The second is how the Popular Mobilization Forces (PMF) in Iraq and the Iran-led axis-of-resistance groups’ relations with the state are changing as they institutionally entrench themselves as more than just paramilitary actors to include an increasingly visible role in public service provision.

The third is bilateral relations between Iran and Turkey and their impact in the region, particularly Iraq. Both countries are often viewed as frenemies; they cooperate whenever possible on compartmentalizing issues. Turkey’s increasing regional rising and the ‘maximum pressure’ that Iran endured over the past years is destabilizing their relationship and serving as a test for its resilience.

Lastly, I have a growing interest in the Syrian conflict and the east of the Euphrates region, so this may become part of my research plans for 2021.

Having said that, shifting further from Iraq to Iran, I think it is important to look at how much Iran is advancing in its decades-old endeavours to reconnect itself with its immediate neighbourhood via an extensive network of roads and railways. This helps Iran economically to neutralize sanctions and to project military power. If US sanctions are practically eased in 2021, then Iran will be able to push further in the direction of regional connectivity.

Osama El-Mourabit

Research Assistant at Al Sharq Strategic Research

If 2020 was marked by the emergence of a pandemic that many consider as the 21st century’s third massive shock,[1] the deep transformations that are ongoing on a global scale shape the features of today’s world, despite the ongoing controversial debates about whether it represents a historical rupture or if it is simply speeding up the course of history. When it comes to the Middle East, this region is specifically facing unexperienced shifts and mutations, which threaten to provoke new trajectories of change and reshape the regional geopolitical balances. The recent normalization process between Israel and a number of Arab states can be considered a paradigm shift that needs special attention during the upcoming months.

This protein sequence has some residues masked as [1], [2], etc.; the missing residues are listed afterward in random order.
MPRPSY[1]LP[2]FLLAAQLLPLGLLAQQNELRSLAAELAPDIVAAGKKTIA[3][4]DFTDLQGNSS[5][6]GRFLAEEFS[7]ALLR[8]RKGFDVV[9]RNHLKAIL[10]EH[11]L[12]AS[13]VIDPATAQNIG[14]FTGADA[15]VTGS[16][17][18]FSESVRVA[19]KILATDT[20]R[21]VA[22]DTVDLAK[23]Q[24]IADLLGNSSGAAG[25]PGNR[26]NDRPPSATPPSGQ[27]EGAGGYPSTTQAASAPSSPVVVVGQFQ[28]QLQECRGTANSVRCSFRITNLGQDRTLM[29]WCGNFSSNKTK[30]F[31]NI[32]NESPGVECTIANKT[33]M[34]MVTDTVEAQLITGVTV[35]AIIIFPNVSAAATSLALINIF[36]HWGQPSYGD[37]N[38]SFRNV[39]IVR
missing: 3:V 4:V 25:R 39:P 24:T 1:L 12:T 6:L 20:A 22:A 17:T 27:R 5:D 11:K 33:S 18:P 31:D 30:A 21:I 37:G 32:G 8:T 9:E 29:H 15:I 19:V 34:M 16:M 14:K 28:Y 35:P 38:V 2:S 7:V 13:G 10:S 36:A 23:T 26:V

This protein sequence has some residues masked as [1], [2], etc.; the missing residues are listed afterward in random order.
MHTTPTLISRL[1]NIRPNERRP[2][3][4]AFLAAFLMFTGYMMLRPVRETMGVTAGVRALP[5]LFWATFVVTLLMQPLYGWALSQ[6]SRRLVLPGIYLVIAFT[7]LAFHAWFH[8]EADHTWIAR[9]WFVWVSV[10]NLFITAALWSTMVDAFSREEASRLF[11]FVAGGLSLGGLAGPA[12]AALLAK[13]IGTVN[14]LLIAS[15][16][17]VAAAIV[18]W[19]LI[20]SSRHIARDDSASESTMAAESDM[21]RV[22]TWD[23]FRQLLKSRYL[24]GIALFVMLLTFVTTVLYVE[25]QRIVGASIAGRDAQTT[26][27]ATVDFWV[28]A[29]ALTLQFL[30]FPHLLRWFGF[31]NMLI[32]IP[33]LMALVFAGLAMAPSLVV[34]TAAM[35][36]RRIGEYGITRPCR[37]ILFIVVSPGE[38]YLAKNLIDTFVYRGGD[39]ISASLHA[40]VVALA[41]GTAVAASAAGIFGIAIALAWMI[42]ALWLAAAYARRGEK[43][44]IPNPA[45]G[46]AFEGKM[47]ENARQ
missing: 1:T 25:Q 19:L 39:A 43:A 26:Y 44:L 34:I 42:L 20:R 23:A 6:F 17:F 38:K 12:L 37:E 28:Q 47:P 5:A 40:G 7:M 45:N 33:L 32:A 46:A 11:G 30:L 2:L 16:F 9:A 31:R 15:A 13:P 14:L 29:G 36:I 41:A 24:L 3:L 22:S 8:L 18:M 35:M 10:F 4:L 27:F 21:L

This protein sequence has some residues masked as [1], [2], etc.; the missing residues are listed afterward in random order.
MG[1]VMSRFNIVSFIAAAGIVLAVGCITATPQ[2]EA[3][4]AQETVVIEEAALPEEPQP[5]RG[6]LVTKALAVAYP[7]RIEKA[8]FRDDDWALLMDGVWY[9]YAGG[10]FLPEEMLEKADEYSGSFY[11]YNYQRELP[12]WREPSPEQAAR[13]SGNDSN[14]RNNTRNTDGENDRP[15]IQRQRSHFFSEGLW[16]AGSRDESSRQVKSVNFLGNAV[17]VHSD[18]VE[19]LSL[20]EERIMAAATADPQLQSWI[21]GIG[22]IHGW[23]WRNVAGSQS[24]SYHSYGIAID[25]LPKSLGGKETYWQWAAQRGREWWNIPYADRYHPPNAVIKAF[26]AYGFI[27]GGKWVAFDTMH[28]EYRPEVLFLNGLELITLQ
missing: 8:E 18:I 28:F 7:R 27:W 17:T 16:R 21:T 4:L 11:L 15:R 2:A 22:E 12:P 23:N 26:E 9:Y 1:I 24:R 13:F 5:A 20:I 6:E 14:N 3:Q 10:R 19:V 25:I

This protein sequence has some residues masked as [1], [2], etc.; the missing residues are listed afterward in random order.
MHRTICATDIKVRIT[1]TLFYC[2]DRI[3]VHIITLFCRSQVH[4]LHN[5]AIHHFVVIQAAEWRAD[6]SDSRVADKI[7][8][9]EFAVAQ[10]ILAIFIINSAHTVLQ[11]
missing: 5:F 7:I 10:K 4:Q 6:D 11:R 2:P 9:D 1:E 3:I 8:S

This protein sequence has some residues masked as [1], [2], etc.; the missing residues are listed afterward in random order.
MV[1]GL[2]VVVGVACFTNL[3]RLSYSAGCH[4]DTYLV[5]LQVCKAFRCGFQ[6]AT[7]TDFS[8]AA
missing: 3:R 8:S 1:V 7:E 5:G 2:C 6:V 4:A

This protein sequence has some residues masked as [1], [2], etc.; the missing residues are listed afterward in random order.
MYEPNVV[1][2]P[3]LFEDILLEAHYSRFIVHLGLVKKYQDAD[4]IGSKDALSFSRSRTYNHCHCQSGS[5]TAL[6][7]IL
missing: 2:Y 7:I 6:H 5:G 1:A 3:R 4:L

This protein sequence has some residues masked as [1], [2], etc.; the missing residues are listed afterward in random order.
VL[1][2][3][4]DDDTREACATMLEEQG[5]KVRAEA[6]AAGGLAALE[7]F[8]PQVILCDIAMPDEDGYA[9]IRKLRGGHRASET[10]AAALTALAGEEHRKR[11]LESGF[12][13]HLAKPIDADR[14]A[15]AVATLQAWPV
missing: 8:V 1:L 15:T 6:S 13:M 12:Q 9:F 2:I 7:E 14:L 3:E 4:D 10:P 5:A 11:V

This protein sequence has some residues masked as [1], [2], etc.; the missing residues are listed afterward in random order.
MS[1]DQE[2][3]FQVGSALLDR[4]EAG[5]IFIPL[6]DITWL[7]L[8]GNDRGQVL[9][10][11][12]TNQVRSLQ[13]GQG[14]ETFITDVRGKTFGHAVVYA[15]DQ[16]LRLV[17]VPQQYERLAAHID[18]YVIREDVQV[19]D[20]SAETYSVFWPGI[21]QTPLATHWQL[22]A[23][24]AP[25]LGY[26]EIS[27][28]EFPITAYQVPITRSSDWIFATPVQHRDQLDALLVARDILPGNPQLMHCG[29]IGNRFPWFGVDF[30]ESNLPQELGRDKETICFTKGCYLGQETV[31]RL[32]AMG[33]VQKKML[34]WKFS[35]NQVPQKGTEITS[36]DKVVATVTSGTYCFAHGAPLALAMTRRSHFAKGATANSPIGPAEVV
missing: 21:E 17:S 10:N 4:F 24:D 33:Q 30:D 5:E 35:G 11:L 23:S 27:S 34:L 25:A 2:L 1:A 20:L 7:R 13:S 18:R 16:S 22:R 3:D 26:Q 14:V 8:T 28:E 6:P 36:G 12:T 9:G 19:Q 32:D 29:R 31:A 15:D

Tackling this question of normalization requires specific attention to whether or not it will lead to a new security structure in the region, and how it will affect the regional rivalries between Iran, Saudi Arabia, and Israel. If a once common threat perception led to the creation of the Gulf Cooperation Council during the Iraq-Iran war, the shared common threat perception between Israel and the regional allies poses the possibility of an intensification of the regional conflicts taking place, mainly on the already existing hotspots of Libya, Yemen, and the Eastern Mediterranean.

The region of North Africa, on the other hand, is facing considerable transformations, which should be carefully analysed during the upcoming year. A change in the status quo of the situation of the Sahara—following the US official recognition of Moroccan sovereignty— creates a considerable geopolitical shift and raises the question about the horizons of this decision and its repercussions on the North African security environment. First, the focus in the upcoming months should be paid to investigate the effects of this geopolitical rebalancing on the international positions vis-à-vis this long-lasting conflict. Furthermore, the future of the diplomatic process between Morocco and the Polisario front may also be a subject of change as well as the future of the UN-MINURSO mission and responsibilities.

Second, the US while feeling threatened by the Chinese strategic expansion in the regions of Africa and Southern Mediterranean may be reconsidering Morocco’s geopolitical importance in the region. As many have argued, the American decision can be considered as being part of America’s new Africa strategy[2] to contain China’s quest to attain political and economic power in the African Continent and the Mediterranean may reconfigure the regional alliances and increase a Moroccan role within the African continent.

[1] Similar to the 9/11 terrorist attacks, as well as the 2008 global financial crisis.

[2] Launched in December 2018 and delivered by the former US National Security Advisor John R. Bolton.